I can buy anything. If I have to agree to take oil or gas to Dubai, I’m going to do it. I’m not here in Iraq for the excitement. I want to make money; I’m like you … . This embargo is going to end. I need an order. I need it now." It was one of those blunt realities which idealists, especially those moved to actions by human suffering, refuse to believe. Too crass to be true. Too pragmatic to face.
It happened two years ago. I was in Baghdad, in one of the five star hotels where businessmen stay, and talk. You find no humanitarian oriented social activists in the lobby here. "Too many secret service agents," they say. Few journalists hang around here, either. But I was meeting a friend. Behind me sat two men, facing each other, and apparently unaware of me. They talked freely, although in low voices. My back was to them, and I leaned forward over the coffee table in order to write down verbatim what I heard. I didn’t look at the men, but I could recognize from their accents that one was an Iraqi. The other was a US businessman. He did most of the talking, was very blunt, and spoke without formalities.
"I need an order for some generators, transformers, big stuff," he said. "I need it now. Either you give me an order or you pay for this trip. I’ve got to get something out of this. I’m doing this because I’m looking for something É ." He wanted big contracts to supply Iraq, and he also talked about a future scheme he wanted to develop in the country. "ÔA’ has agreed to take me to General Motors; I’m going to meet a senior person at GM and present everything to her. We can get Chrysler to make a jeep in Iraq. You can supply millions of cars here."
Then he returned to his main interest – supplying Iraq with desperately needed heavy industrial equipment, contracts that would be in the tens or hundreds of millions of dollars. "Is it possible with transformers to get something there? I can get that immediately." The American referred to his need to get the ear of an Iraqi official (I recognized his name) close to the president – namely Saddam Hussein.
Later, in response to something the Iraqi said that I couldn’t hear, the American replied, " My first priority is to get a meeting here with President Jimmy Carter. If he can make a statement on human suffering in Iraq É" His voice trailed off, but again I heard the name Carter and the words "human rights."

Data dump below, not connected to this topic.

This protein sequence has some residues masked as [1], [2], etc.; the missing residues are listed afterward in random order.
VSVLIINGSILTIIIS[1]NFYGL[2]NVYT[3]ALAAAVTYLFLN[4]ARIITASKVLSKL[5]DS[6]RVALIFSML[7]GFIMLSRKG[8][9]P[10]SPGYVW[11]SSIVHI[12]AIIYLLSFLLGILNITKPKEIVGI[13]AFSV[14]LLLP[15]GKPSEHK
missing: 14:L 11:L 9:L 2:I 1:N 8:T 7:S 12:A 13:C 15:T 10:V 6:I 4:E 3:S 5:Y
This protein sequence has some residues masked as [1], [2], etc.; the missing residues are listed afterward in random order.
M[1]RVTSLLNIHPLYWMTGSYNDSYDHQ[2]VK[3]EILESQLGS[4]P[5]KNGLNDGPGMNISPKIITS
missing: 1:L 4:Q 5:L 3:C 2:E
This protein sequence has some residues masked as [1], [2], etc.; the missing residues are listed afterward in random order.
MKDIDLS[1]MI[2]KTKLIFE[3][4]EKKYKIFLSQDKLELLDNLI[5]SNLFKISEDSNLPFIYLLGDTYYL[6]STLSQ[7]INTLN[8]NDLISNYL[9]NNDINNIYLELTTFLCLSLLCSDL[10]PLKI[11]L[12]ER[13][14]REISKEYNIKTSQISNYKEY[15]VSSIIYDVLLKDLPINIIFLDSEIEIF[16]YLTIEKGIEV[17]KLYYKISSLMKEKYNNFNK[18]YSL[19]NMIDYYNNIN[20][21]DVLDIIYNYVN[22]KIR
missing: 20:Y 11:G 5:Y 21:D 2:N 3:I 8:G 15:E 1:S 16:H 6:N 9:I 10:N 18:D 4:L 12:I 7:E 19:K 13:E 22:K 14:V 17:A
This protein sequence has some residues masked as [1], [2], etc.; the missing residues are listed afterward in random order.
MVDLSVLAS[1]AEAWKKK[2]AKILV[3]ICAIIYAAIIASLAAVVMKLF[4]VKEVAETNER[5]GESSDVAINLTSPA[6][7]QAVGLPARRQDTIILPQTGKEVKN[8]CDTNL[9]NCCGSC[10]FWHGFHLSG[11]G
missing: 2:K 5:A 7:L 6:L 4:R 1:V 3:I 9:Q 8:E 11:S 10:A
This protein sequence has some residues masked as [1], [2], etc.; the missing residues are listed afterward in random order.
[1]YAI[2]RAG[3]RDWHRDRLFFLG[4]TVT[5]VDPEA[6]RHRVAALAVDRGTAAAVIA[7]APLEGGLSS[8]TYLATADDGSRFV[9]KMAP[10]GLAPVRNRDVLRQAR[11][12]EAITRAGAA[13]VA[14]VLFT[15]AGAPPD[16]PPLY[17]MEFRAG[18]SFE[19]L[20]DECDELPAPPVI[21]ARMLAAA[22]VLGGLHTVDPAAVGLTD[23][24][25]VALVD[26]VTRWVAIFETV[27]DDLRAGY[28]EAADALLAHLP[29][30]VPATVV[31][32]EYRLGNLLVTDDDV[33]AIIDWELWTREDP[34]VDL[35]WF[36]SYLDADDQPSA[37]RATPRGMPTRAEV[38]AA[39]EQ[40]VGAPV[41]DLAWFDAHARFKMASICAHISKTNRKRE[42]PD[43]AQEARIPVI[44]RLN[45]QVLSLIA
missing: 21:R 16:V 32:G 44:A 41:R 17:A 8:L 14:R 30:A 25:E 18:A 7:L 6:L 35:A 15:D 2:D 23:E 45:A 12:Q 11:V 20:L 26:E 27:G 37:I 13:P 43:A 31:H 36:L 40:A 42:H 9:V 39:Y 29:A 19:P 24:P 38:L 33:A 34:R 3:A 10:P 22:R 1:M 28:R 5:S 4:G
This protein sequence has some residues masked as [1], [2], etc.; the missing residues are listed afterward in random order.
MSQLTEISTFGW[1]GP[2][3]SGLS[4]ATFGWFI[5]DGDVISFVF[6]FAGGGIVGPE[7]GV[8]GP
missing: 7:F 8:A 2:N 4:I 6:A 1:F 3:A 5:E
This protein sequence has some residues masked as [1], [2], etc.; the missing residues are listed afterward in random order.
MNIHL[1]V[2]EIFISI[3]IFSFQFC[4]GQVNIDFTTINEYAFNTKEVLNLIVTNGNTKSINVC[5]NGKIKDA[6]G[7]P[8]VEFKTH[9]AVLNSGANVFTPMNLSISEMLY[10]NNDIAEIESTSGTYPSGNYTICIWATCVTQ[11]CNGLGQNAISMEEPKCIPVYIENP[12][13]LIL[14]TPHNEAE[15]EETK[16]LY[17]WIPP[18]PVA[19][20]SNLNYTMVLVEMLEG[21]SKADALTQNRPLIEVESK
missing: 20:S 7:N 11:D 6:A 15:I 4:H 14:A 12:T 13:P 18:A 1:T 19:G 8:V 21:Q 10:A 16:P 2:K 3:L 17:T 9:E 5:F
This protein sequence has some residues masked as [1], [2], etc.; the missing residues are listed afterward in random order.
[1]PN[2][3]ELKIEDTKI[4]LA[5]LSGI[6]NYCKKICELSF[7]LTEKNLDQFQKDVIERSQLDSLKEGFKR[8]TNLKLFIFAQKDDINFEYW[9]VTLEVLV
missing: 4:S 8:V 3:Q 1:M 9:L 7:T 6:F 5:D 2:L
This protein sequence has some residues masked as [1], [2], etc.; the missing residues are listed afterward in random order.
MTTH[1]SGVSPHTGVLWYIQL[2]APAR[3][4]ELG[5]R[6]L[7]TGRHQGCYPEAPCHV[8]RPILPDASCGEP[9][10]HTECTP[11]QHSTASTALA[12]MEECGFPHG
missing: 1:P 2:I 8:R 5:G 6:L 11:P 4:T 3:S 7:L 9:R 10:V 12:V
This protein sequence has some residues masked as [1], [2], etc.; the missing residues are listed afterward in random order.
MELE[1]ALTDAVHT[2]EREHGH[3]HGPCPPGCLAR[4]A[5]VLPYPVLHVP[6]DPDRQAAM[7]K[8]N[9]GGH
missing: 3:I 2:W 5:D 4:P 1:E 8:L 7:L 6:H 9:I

The Iraqi left, but the US dealer remained in his seat. Passing his chair, I took a look at him. He was about 40, with thinning hair and wearing a plain brown suit. Unimpressive. He seemed absorbed in his own thoughts.
I didn’t know what to do with the notes I’d made. I wasn’t ready to confront the man and ask more pointed questions. I didn’t doubt the authenticity of his commercial ambitions. But Iraq had announced it would only give contracts (where UN approval was forthcoming) to friendly states, their friends. They wouldn’t deal with US firms, they said. I also doubted that ex-president Jimmy Carter could become involved in support of Iraq. The country was generating some sympathy from the public, but no major figure, political or private, had dared to come out in favor of lifting sanctions. Carter didn’t seem to fit anywhere in the Iraq issue.
That conversation in the hotel lobby took place in the spring of 1998. A few days later, I passed over $1500 worth of Iraqi dinars to a hospital so they could purchase new mattresses to replace the disintegrated ones they had been using for eight years. It was a gift some friends had given me – to help relieve the suffering. The hospitals were in a terrible state. Electricity cuts were bad, and bound to cause even more hardships, among the well and the sick.